Thursday, 27 January 2011


No. 4 Orange Flower Water and Rose Water

These aromatic waters are clear, perfumed distillations of fresh bitter-orange, and rose petals respectively, and are essential ingredients in the cuisine of the south of France, the southern Mediterranean and the Middle East (rose water is in fact a by-product of the extraction of rose oil for perfume). They are readily available in the supermarket, usually to be found with other food flavourings such as almond and vanilla essence, and easy to find in specialist Middle Eastern stores. I buy mine from an Arabic supermarket on Goldborne Road, where I also buy Merguez sausage, preserved lemons (when I don't have time to make my own) and the spice Sumac.

Many Middle Eastern deserts call for rose water or orange blossom water, and both bring a wonderful 'perfumed' flavour to food. A dash of rose water over hulled and halved strawberries can enliven the fruit, giving it a whiff of Eastern exoticism, an aroma and flavour reminiscent of Turkish delight (for which rose water is used as a flavouring, of course).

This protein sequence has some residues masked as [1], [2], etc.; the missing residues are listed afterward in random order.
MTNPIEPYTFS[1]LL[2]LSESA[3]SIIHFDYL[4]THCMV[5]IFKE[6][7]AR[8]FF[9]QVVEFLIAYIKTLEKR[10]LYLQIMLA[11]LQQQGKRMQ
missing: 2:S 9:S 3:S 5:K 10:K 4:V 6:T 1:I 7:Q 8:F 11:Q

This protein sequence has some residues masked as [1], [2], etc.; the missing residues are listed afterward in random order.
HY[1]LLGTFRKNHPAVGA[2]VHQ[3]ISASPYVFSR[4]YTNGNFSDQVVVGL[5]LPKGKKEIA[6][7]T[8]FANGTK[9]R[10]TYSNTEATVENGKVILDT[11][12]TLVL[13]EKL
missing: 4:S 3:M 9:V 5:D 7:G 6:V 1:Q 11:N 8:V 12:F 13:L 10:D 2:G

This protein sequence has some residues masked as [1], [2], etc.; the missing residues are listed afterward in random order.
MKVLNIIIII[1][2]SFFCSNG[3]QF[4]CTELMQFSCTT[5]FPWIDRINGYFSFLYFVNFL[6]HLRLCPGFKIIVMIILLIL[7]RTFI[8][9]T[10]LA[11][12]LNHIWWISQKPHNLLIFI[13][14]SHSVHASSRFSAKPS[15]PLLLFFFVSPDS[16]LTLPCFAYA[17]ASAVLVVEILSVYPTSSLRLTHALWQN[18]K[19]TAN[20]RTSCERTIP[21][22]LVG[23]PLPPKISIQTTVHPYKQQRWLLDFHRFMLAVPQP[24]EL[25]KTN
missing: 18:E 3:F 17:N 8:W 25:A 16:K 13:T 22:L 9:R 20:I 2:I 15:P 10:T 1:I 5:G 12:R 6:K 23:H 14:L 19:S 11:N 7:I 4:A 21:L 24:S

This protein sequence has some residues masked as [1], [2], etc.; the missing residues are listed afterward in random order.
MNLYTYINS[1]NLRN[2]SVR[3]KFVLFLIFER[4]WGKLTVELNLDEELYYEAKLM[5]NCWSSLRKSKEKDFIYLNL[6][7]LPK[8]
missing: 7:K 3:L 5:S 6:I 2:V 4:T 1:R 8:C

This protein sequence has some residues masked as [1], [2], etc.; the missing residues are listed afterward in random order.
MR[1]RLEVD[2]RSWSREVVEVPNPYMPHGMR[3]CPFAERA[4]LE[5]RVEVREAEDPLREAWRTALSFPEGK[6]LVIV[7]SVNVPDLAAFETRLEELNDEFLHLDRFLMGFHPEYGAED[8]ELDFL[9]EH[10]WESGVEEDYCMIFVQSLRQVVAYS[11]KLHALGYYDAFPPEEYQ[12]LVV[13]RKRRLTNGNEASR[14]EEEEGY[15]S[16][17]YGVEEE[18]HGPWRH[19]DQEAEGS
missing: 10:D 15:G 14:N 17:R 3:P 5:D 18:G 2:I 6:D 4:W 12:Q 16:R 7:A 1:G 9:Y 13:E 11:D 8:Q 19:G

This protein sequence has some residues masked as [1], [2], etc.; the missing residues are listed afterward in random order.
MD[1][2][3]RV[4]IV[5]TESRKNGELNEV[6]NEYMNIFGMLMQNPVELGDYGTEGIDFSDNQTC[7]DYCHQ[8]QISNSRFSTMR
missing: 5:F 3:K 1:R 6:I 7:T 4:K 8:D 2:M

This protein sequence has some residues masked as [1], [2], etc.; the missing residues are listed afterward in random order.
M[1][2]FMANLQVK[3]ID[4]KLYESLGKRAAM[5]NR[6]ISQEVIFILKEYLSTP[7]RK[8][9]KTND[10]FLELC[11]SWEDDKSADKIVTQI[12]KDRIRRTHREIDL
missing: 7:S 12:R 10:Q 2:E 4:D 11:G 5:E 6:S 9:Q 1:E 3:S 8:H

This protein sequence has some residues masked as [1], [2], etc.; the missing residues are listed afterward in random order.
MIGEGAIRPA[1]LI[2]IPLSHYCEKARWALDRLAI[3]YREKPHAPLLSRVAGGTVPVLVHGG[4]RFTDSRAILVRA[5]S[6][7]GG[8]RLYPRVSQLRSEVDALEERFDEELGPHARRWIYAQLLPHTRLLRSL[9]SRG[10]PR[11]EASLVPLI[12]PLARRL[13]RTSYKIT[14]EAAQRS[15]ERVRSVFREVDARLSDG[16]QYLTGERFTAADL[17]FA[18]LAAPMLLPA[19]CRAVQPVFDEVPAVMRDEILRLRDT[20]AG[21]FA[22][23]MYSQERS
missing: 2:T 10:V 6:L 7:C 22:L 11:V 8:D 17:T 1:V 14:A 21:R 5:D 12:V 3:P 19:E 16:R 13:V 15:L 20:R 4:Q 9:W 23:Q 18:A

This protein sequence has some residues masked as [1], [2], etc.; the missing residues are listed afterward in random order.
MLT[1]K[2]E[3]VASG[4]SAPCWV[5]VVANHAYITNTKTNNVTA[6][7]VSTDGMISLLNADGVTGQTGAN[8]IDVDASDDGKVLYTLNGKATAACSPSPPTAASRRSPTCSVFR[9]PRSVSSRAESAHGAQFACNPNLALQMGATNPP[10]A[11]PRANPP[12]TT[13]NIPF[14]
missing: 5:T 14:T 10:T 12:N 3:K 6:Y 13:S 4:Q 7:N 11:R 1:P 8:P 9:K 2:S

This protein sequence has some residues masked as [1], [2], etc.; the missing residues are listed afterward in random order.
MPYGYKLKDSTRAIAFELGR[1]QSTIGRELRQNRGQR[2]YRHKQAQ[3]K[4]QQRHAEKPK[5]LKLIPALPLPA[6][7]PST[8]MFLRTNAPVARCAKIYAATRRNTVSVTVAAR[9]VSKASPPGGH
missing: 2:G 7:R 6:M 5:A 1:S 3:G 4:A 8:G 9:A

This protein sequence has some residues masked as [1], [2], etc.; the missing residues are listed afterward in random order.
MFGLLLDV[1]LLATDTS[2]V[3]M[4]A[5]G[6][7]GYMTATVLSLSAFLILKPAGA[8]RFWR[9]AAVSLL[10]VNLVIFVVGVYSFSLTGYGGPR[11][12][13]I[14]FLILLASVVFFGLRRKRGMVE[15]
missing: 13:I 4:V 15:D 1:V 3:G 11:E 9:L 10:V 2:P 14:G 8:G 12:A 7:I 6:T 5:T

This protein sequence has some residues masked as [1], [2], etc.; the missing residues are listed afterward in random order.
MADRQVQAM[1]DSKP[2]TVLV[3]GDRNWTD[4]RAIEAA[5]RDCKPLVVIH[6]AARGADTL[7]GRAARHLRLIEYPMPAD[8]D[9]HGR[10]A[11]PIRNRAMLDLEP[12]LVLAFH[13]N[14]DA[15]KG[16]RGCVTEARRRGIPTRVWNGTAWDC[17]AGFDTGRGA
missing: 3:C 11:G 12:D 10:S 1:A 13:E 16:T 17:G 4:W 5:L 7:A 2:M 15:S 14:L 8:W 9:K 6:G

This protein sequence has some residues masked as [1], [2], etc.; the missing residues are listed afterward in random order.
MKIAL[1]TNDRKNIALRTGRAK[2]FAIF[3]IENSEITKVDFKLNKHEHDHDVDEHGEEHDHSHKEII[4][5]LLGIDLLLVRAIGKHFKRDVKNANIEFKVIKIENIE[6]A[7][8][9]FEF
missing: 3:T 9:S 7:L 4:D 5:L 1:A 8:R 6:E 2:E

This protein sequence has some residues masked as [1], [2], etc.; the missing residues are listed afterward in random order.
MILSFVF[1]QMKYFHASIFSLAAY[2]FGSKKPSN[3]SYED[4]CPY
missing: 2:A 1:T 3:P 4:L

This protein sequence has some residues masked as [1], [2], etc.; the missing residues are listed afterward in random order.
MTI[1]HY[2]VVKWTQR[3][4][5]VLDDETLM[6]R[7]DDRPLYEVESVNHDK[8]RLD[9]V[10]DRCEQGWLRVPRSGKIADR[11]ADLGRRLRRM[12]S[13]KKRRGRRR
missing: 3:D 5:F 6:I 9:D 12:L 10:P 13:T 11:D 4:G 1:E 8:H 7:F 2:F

In my store cupboard, I also have rose syrup, a beautiful deep pink liquid in a decorated bottle. I bought it intending to use it to make exotic Kir Royale, but so far I have only opened the bottle to enjoy its heady, perfume.

Orange flower water is, obviously, good with oranges and I quite often use it when I make my Spanish Torta di Naranja (orange and almond cake). It is also used in Greek, Turkish and Middle Eastern sweetmeats such as Baklava.

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